Kansas City leaders speculate about jobs, money, location | TheFencePost.com

Kansas City leaders speculate about jobs, money, location

-The Hagstrom Report

Following the Trump administration’s announcement last week that it plans to move two divisions of the Agriculture Department to the Kansas City area, local leaders have begun publicizing how they worked together to convince USDA to choose Kansas City and speculating about whether USDA will pick a site in Kansas or Missouri, and what buildings USDA might consider.

The Kansas City Area Development Council, which represents the region in both states, said in a blog post that it had worked with a talent recruitment affiliate called TeamKC and the KC Animal Health Corridor to beat out other proposed locations.

“The KC region was chosen for its existing concentration of USDA employees and operations, the more than 150 federal agencies in the area, proximity to 13 land-grant universities and central location in the agricultural heart of the country,” the council said.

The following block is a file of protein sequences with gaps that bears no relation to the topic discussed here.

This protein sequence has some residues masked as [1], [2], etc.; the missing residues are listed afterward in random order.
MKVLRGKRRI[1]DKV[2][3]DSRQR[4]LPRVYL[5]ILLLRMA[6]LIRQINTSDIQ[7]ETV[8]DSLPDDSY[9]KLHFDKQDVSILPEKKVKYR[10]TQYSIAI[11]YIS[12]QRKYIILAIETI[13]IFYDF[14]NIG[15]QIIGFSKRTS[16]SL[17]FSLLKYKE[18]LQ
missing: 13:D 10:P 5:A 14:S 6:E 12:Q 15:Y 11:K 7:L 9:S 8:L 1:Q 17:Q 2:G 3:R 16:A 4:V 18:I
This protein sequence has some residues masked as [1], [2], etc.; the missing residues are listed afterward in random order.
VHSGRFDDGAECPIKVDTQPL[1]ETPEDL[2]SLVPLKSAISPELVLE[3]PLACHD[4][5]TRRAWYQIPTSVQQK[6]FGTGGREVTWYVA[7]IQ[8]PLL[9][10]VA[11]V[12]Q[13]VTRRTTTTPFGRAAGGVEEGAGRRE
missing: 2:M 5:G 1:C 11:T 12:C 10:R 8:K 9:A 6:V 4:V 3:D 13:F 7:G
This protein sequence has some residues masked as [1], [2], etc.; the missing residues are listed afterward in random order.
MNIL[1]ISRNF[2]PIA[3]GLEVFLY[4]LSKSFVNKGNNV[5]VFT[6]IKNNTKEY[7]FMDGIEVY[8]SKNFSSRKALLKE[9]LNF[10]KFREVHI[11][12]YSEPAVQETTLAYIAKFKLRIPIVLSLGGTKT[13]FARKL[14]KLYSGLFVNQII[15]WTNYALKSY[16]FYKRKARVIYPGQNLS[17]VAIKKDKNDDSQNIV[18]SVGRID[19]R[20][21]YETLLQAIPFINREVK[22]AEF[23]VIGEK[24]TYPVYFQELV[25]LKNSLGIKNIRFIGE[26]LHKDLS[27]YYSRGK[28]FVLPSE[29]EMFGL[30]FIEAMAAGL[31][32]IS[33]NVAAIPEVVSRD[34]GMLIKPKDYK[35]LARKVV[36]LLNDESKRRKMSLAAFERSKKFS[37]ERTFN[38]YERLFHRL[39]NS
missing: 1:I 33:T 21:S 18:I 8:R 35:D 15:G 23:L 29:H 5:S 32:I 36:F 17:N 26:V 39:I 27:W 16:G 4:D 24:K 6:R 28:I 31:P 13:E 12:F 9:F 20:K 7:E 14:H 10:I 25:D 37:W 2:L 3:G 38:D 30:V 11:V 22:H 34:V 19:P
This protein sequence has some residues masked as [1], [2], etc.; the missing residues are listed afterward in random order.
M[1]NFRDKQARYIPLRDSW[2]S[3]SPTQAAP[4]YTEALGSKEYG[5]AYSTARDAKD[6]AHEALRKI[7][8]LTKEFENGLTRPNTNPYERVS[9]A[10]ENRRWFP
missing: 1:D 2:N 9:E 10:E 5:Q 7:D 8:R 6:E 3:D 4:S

“This concentration is enhanced by the area’s research capabilities and industry-led initiatives like the KC Animal Health Corridor (KCAHC), and talent attraction expertise through the TeamKC initiative and network. Kansas City’s affordability, capacity for growth, easy commutes, extraordinary livability and strong desire to partner with the USDA, makes the Kansas City area the ideal home for the ERS and NIFA.”

Agriculture Secretary Sonny Perdue announced Thursday that most of the employees of the Economic Research Service and the National Institute of Food and Agriculture will move from Washington to the Kansas City region by Sept. 30. “We have not determined which side of the river we’re going to be on,” Perdue told reporters Thursday.

The speculation about the economic benefits of the move could be premature, however. The House will consider an appropriations bill this week that would stop the moves, and the Trump administration has said it wants to eliminate some of the 560 jobs Kansas City regional officials expect to move to their area.